Elmo A. Funk is quite a name.
The first name evokes images of a fuzzy (if somewhat annoying) Sesame Street character. The surname ... well, it’s nothing if not funky.
But for generations in Anderson, the name Elmo Funk has been much more than just an oddity. The name is synonymous with community service. The Anderson Rotary Club, for example, recognizes an Elmo Funk Award winner each year for local contributions.
Along Historic West Eighth Street, Elmo A. Funk Park stands as a reminder of the Funk family’s contributions to the city. In 1973, Elmo’s son, Thomas, donated the land where the park now sits.
It’s a great place for lots of purposes. Some couples have chosen to get married in the park, taking shelter under a spacious gazebo with a decorative brick floor. Others may come to admire the great variety of leafing and flowery plants.
But the park might be best for just plain relaxing, particularly on a summer eve. Sit on one of the wrought-iron benches and let the sounds of the tiered fountain wash over you while you sip a soft drink. I’d recommend a Coke, in honor of Elmo Funk’s past ownership of the local Coca-Cola bottling company.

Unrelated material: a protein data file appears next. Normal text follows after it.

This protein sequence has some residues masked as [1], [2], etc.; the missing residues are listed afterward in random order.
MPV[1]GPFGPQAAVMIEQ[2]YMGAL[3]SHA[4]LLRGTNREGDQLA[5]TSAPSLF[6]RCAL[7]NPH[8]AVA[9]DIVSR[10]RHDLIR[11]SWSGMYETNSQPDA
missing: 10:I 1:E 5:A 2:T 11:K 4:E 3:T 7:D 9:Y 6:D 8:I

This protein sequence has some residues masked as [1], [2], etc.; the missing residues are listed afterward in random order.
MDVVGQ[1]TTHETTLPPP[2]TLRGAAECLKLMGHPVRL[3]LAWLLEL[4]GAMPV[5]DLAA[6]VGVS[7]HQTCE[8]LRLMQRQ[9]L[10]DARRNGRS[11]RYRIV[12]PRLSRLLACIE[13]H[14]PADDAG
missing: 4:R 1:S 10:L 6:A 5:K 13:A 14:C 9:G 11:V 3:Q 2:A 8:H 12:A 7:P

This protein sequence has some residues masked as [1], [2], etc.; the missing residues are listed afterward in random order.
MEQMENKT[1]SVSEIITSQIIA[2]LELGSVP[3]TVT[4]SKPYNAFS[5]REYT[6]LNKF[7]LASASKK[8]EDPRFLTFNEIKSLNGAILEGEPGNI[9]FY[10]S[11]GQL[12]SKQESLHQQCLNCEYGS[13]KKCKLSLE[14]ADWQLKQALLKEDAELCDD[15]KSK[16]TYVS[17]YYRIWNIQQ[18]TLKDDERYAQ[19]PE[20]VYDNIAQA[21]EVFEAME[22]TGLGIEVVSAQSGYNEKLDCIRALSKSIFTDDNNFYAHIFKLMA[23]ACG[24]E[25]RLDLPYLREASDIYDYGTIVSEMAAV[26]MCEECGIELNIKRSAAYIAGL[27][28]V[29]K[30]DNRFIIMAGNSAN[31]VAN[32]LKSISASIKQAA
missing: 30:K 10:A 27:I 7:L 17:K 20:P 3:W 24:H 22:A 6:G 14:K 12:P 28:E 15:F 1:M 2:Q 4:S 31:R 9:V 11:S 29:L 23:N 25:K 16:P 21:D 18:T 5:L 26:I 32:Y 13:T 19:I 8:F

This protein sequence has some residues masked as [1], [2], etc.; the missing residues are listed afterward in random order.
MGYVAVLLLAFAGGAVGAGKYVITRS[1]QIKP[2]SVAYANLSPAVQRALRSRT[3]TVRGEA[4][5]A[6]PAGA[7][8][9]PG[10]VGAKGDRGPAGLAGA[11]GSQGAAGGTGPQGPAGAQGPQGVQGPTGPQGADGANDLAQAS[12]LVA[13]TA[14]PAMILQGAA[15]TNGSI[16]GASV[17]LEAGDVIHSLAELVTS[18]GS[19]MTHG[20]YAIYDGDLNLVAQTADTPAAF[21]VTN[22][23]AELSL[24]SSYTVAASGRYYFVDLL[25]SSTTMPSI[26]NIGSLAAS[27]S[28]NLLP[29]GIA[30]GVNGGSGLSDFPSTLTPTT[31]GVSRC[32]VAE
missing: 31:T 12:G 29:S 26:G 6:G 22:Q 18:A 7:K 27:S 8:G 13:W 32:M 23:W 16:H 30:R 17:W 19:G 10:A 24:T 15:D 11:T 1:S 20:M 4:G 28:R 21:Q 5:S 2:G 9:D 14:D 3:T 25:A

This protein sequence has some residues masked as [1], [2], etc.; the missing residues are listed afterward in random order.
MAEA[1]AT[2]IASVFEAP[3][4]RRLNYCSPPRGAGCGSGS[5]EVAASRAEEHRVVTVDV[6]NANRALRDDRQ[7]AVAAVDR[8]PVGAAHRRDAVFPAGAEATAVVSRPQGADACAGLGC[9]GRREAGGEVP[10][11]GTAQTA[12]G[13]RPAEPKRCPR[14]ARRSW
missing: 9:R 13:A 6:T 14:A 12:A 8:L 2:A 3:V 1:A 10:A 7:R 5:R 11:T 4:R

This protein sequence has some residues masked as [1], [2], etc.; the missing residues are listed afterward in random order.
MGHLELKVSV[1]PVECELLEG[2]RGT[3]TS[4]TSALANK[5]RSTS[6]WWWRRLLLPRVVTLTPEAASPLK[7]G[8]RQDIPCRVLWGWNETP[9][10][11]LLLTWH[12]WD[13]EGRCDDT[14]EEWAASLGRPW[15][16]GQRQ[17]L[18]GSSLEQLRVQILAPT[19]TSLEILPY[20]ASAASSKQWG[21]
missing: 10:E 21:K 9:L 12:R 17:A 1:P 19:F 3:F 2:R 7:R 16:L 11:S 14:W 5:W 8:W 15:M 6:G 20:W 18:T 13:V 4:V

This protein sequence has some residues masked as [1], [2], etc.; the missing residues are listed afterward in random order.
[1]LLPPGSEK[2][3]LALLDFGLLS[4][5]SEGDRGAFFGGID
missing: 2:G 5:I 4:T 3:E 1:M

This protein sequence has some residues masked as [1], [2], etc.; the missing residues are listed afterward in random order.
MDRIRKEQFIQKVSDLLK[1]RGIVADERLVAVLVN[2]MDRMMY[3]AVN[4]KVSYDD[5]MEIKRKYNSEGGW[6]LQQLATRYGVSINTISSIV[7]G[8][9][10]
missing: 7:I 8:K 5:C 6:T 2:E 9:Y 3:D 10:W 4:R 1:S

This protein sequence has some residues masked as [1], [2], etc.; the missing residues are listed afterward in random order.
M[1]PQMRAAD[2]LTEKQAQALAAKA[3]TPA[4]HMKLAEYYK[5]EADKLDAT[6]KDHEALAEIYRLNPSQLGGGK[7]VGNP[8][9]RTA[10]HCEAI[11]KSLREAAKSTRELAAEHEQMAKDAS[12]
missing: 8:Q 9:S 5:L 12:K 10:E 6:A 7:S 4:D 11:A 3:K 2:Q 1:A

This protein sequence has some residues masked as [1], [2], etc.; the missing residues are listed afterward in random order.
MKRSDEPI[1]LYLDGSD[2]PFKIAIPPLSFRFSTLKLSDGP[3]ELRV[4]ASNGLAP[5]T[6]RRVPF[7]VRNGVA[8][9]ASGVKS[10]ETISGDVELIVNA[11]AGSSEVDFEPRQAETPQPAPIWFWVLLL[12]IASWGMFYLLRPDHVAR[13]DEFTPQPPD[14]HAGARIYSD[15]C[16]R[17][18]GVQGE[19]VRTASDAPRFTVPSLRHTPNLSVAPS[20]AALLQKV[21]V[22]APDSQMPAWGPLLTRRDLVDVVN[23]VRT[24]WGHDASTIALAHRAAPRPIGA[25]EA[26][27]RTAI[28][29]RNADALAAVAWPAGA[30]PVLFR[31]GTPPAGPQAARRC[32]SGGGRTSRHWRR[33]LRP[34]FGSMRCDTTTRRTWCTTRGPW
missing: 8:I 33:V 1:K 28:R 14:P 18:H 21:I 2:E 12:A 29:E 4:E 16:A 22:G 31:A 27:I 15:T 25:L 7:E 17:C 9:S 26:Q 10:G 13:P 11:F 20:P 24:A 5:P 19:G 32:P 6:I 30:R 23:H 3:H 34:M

The park’s historic aura is abetted by the 19th-century gas street lights that illuminate it at night. Local company Continental Inc. restored the lights a few years ago.
When I pass the park, I think of Stan Guilkey, who lived along Historic West Eighth Street and devoted untold hours (and resources) to helping make the thoroughfare a memorial to Anderson’s past gas-era glory. Stan, who passed away in August 2011, owned and operated a funeral home not far from Funk Park.
The Historic West Eighth Street Neighborhood Association takes painstaking care of the park, blending a simple symmetry of trees and flower beds with a carpet of deep, lush ivy.
In Elmo A. Funk Park, man’s control over nature is calculated to let flora flourish — and to lift the human spirit.